November 2015 –
Liberia’s health ministry says three new, confirmed cases
of Ebola have emerged in the country.
December 29, 2015 –
WHO declares Guinea is free of Ebola
after 42 days pass since the last person confirmed to have the virus was tested negative for a second time.
January 14, 2016 – A statement is released by the UN stating that “For the first time since this devastating outbreak began, all known chains of transmission of Ebola in West Africa have been stopped and no new cases have been reported since the end of November.”
January 15, 2016 – A new case of Ebola in Sierra Leone, in which the patient died, is confirmed by WHO and CDC.
*Includes information about Ebola and other outbreaks resulting in more than 100 deaths or special cases.
1976 – First recognition of the EBOV disease is in Zaire (now Democratic Republic of the Congo). The outbreak has 318 reported human cases, leading to 280 deaths. An SUDV outbreak also occurs in Sudan (now South Sudan), which incurs 284 cases and 151 deaths.
1990 – In Texas and Virginia quarantine facilities, four humans develop Ebola antibodies after contact with monkeys imported from the Philippines. None of the humans has symptoms.
1995 – An outbreak in DRC (formerly Zaire) leads to 315 reported cases and at least 250 deaths.
2000-2001 – A Ugandan outbreak (SUDV) results in 425 human cases and 224 deaths.
2001-2002 – An EBOV outbreak occurs on the border of Gabon and Republic of the Congo (ROC), which results in 53 deaths on the Gabon side and at least 43 deaths on the ROC side.
December 2002-April 2003 – An EBOV outbreak in ROC results in 143 reported cases and 128 deaths.
2007 – An EBOV outbreak occurs in the Democratic Republic of the Congo (DRC), 187 of the 264 cases reported result in death. In late 2007, an outbreak in Uganda leads to 37 deaths, with 149 cases reported in total.
November 2008 –
The Ebola-Reston virus (RESTV) is detected in five humans in the Philippines.
They are workers on a pig farm and slaughterhouse and suffer no symptoms.
August 26, 2014-November 2014 – The Ministry of Health in the DRC notifies WHO of an Ebola outbreak in the country. It is the seventh outbreak in the country since 1976, when the virus was first identified near the Ebola river. The outbreak is not related to the ongoing outbreak in Guinea, Liberia, Nigeria and Sierra Leone. A total of 66 cases are reported, which result in 49 deaths.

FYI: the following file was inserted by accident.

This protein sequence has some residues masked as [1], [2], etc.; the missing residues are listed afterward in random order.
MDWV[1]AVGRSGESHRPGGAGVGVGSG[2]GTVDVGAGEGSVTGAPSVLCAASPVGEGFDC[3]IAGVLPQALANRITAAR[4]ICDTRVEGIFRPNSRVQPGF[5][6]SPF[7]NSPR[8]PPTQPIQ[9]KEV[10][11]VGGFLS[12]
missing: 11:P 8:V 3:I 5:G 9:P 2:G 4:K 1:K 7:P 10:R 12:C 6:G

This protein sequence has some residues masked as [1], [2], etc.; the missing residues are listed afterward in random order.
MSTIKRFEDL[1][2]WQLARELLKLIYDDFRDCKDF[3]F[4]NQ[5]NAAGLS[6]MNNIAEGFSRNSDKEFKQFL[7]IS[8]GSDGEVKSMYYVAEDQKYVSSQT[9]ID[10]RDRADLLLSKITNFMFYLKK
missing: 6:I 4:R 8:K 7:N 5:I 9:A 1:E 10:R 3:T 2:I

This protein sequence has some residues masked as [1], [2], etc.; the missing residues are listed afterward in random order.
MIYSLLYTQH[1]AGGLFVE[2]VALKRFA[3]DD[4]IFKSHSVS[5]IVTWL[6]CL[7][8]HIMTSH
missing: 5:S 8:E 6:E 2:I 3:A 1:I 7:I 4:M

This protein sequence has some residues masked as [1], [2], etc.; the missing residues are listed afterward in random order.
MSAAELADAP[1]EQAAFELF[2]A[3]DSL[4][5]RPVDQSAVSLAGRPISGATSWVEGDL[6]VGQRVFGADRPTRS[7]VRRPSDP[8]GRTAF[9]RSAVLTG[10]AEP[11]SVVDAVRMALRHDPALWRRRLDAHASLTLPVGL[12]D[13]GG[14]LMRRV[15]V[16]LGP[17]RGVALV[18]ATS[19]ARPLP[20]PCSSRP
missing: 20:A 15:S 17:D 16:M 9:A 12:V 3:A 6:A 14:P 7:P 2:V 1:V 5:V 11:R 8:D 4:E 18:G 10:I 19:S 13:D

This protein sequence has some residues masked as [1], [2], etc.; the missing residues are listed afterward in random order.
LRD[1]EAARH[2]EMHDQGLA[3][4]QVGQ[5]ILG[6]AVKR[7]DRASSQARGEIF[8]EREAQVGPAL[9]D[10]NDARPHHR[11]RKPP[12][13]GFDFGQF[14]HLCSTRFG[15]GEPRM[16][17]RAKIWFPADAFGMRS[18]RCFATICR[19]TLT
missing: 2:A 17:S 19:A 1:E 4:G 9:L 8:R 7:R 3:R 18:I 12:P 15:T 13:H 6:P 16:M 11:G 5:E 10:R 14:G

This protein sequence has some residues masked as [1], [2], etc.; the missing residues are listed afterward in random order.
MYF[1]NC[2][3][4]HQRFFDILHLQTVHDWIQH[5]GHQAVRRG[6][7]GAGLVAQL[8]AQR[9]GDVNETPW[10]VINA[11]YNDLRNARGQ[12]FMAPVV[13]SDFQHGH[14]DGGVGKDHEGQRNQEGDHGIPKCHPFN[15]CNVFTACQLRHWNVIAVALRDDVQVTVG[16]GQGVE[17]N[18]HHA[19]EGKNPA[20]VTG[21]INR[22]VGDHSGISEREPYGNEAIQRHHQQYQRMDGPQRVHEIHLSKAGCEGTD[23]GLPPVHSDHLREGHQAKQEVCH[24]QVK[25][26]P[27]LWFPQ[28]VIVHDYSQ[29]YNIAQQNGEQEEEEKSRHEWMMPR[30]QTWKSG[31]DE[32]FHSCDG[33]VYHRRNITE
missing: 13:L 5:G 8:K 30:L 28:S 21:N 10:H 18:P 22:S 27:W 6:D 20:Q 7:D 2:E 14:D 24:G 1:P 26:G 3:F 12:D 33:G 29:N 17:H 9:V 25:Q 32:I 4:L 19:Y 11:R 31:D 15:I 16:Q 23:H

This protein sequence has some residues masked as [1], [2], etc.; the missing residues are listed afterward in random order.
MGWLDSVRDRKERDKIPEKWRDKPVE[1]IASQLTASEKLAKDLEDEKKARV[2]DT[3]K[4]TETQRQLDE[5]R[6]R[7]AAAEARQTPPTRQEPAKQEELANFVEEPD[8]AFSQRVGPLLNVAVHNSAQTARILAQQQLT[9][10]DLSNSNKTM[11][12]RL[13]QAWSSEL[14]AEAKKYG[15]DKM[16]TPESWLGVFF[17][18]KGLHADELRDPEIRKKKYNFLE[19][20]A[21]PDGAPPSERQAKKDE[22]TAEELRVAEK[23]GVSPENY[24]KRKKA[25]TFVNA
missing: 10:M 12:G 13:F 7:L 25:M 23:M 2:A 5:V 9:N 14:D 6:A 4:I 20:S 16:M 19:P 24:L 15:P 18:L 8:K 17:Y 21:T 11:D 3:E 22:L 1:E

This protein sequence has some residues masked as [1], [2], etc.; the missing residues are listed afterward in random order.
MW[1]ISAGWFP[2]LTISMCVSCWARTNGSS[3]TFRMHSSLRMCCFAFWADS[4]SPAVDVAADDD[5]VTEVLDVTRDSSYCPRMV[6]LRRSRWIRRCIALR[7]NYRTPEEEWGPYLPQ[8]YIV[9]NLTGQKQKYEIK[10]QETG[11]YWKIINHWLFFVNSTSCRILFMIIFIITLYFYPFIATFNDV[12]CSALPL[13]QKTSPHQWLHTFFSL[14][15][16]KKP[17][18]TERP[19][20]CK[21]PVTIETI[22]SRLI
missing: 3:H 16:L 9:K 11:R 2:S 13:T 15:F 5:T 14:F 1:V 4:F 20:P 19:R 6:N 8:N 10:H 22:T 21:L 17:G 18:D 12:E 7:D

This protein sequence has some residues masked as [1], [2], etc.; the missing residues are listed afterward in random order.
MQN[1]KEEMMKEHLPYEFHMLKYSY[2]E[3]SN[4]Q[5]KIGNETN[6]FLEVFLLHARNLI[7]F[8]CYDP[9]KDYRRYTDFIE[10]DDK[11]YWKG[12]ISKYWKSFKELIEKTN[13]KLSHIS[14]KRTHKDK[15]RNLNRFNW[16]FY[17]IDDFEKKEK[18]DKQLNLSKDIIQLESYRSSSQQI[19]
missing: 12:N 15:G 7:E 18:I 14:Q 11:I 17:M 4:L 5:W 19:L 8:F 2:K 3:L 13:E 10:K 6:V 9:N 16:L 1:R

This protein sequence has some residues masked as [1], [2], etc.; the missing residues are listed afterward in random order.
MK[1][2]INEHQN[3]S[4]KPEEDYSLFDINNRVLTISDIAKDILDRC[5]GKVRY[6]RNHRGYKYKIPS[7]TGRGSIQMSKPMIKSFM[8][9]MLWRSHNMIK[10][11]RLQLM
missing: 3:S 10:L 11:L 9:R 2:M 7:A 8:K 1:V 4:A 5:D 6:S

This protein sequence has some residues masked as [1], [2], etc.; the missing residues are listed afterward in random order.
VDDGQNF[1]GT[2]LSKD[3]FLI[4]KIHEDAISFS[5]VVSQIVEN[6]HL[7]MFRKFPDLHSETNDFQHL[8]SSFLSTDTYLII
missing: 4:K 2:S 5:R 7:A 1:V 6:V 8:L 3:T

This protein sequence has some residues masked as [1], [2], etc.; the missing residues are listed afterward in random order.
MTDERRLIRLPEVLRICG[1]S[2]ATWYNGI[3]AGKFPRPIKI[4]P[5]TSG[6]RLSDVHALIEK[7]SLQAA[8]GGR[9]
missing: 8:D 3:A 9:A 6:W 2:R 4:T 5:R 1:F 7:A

September 30, 2014 –
Dr. Thomas Frieden, director of the CDC, announces the first diagnosed case of Ebola in the United States.
The person has been hospitalized and isolated at Texas Health Presbyterian Hospital in Dallas since September 28.
July 31, 2015 –
The CDC announces that a newly developed Ebola vaccine
is “highly effective” and could help prevent its spread in the current and future outbreaks.
August 1, 2018 –
The DRC’s Ministry of Health declares an Ebola virus outbreak in five health zones in North Kivu province and one health zone in Ituri province.
The outbreak is the second largest and second deadliest in history
, according to a report from the nation’s Ministry of Health. On July 17, 2019, WHO announces that the outbreak constitutes a public health emergency of international concern
. As of May 12, 2020, a total of 3,462 cases (3,317 confirmed and 145 probable) have been reported, including 2,279 deaths and 1,170 survivors.
August 27, 2018 – The WHO reports that two of the first 16 people to receive an experimental treatment for Ebola have recovered
in the August 2018 outbreak in North Kivu and Ituri provinces of the DRC. WHO spokesperson Tarik Jasarevic says five experimental Ebola therapies have been approved to treat people infected with the Ebola virus. Two are already in use and the other three will follow suit.
August 12, 2019 – Two new Ebola treatments are proving so effective they are being offered to all patients in the DRC.
Initial results found that 499 patients who received the two effective drugs had a higher chance of survival — the mortality rate for REGN-EB3
was 29% and 34% respectively. The two drugs worked even better for patients who were treated early — the mortality rate dropped to 6% for REGN-EB3 and 11% for mAb114, according to Anthony Fauci, director of the National Institute of Allergy and Infectious Diseases (NIAID) and one of the researchers leading the trial.
December 19, 2019 – The US Food and Drug administration announces
the approval of a vaccine for the prevention of the Ebola virus for the first time in the United States. The vaccine, Ervebo, was developed by Merck and protects against Ebola virus disease caused by Zaire ebolavirus in people 18 and older.